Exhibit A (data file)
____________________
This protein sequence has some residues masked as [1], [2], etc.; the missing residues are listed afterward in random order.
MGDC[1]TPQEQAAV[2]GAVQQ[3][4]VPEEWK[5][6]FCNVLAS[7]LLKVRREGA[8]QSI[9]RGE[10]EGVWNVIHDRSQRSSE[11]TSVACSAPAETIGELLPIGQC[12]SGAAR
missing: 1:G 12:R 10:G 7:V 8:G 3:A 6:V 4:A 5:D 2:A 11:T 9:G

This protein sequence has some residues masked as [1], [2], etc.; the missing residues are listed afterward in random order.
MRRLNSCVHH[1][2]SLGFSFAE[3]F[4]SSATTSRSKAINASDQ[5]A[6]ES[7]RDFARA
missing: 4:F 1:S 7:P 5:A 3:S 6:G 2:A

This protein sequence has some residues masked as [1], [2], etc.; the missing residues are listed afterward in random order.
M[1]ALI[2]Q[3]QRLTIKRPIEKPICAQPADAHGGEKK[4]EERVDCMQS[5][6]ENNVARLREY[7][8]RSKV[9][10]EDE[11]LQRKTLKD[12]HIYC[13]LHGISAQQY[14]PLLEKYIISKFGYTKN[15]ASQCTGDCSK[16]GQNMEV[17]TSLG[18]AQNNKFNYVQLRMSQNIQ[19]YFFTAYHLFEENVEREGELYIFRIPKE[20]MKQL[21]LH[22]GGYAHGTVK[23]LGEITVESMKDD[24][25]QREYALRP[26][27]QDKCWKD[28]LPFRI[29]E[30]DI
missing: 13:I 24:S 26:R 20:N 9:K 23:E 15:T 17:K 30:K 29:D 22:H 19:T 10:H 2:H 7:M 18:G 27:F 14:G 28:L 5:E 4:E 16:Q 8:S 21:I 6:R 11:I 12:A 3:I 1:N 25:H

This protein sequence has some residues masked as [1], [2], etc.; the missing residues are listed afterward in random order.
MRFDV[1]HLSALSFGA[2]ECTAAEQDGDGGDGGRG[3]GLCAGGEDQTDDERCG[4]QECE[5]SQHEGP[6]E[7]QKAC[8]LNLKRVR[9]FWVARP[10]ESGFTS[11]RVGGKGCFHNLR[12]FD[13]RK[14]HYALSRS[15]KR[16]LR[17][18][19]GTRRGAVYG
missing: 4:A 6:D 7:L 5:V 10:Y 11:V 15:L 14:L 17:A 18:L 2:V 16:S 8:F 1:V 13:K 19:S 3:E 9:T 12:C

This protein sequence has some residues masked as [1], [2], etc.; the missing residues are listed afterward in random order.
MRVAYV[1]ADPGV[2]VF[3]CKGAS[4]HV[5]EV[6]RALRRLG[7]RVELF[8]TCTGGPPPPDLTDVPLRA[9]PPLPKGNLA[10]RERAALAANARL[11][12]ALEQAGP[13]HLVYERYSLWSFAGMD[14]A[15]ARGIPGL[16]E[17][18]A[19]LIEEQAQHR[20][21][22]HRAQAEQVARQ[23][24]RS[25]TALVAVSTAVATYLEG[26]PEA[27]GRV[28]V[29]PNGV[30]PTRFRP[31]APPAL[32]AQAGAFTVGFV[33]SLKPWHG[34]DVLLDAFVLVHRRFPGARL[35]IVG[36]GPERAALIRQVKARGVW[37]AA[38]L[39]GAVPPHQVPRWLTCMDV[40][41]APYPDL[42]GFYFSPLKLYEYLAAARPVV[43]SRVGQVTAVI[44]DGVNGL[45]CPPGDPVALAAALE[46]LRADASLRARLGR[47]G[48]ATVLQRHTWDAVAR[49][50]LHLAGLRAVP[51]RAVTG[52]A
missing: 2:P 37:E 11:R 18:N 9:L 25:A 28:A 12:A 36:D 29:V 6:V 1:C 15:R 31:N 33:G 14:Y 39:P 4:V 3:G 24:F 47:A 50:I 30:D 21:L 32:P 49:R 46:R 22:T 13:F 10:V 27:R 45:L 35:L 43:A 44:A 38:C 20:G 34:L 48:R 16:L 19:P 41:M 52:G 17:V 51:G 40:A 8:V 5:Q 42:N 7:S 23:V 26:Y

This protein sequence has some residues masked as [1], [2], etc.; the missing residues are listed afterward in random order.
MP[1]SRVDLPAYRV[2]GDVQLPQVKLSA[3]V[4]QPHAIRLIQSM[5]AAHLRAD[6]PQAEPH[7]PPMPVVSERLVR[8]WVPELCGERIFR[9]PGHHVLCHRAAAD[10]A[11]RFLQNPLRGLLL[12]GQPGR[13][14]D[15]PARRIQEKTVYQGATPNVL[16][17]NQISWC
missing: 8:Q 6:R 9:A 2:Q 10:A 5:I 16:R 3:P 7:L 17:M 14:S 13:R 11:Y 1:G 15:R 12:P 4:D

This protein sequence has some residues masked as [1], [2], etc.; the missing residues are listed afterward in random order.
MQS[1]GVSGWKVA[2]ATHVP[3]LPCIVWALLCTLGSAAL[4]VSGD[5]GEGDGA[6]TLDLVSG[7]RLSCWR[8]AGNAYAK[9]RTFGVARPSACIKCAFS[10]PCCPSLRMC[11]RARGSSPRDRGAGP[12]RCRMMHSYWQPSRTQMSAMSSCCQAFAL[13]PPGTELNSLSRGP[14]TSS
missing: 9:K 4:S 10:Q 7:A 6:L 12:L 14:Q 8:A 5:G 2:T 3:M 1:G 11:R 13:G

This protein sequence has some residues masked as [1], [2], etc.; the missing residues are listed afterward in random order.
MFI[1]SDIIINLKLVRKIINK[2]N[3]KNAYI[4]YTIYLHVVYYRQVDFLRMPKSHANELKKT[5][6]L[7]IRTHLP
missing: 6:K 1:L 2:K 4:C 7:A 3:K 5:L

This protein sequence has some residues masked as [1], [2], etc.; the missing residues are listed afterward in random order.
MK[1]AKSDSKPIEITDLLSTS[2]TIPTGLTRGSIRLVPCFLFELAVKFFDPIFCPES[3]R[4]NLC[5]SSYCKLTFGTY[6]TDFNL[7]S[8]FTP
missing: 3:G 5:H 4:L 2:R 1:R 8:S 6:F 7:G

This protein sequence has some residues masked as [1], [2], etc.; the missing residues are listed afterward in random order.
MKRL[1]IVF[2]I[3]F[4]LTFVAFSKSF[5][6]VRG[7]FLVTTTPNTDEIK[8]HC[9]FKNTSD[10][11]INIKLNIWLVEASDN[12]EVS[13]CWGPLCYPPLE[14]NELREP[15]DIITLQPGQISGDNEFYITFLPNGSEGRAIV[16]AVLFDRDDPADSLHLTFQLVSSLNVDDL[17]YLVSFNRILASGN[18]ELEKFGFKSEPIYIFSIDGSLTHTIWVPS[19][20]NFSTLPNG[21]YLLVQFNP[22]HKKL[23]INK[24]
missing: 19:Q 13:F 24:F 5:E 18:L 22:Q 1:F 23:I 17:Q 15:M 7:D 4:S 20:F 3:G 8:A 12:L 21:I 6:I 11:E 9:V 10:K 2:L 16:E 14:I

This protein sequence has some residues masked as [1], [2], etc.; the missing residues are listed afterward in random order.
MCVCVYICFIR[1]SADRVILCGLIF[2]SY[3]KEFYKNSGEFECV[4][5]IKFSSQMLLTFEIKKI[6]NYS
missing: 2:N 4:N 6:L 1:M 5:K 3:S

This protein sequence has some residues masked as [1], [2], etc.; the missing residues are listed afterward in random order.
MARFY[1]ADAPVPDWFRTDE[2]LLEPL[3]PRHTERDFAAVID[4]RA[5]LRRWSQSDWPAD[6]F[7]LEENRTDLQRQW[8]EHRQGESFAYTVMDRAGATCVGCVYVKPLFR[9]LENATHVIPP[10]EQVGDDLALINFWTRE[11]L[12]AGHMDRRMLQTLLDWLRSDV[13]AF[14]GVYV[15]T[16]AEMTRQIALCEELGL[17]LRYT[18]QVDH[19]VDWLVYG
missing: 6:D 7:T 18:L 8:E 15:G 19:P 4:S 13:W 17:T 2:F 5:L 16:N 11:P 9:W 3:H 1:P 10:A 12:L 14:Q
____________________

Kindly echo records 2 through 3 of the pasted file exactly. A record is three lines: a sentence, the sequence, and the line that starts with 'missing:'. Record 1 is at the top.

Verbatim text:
This protein sequence has some residues masked as [1], [2], etc.; the missing residues are listed afterward in random order.
MRRLNSCVHH[1][2]SLGFSFAE[3]F[4]SSATTSRSKAINASDQ[5]A[6]ES[7]RDFARA
missing: 4:F 1:S 7:P 5:A 3:S 6:G 2:A

This protein sequence has some residues masked as [1], [2], etc.; the missing residues are listed afterward in random order.
M[1]ALI[2]Q[3]QRLTIKRPIEKPICAQPADAHGGEKK[4]EERVDCMQS[5][6]ENNVARLREY[7][8]RSKV[9][10]EDE[11]LQRKTLKD[12]HIYC[13]LHGISAQQY[14]PLLEKYIISKFGYTKN[15]ASQCTGDCSK[16]GQNMEV[17]TSLG[18]AQNNKFNYVQLRMSQNIQ[19]YFFTAYHLFEENVEREGELYIFRIPKE[20]MKQL[21]LH[22]GGYAHGTVK[23]LGEITVESMKDD[24][25]QREYALRP[26][27]QDKCWKD[28]LPFRI[29]E[30]DI
missing: 13:I 24:S 26:R 20:N 9:K 23:E 15:T 17:K 30:K 29:D 22:H 19:T 10:H 2:H 7:M 18:G 27:F 14:G 28:L 5:E 4:E 16:Q 8:S 21:I 6:R 11:I 12:A 3:I 1:N 25:H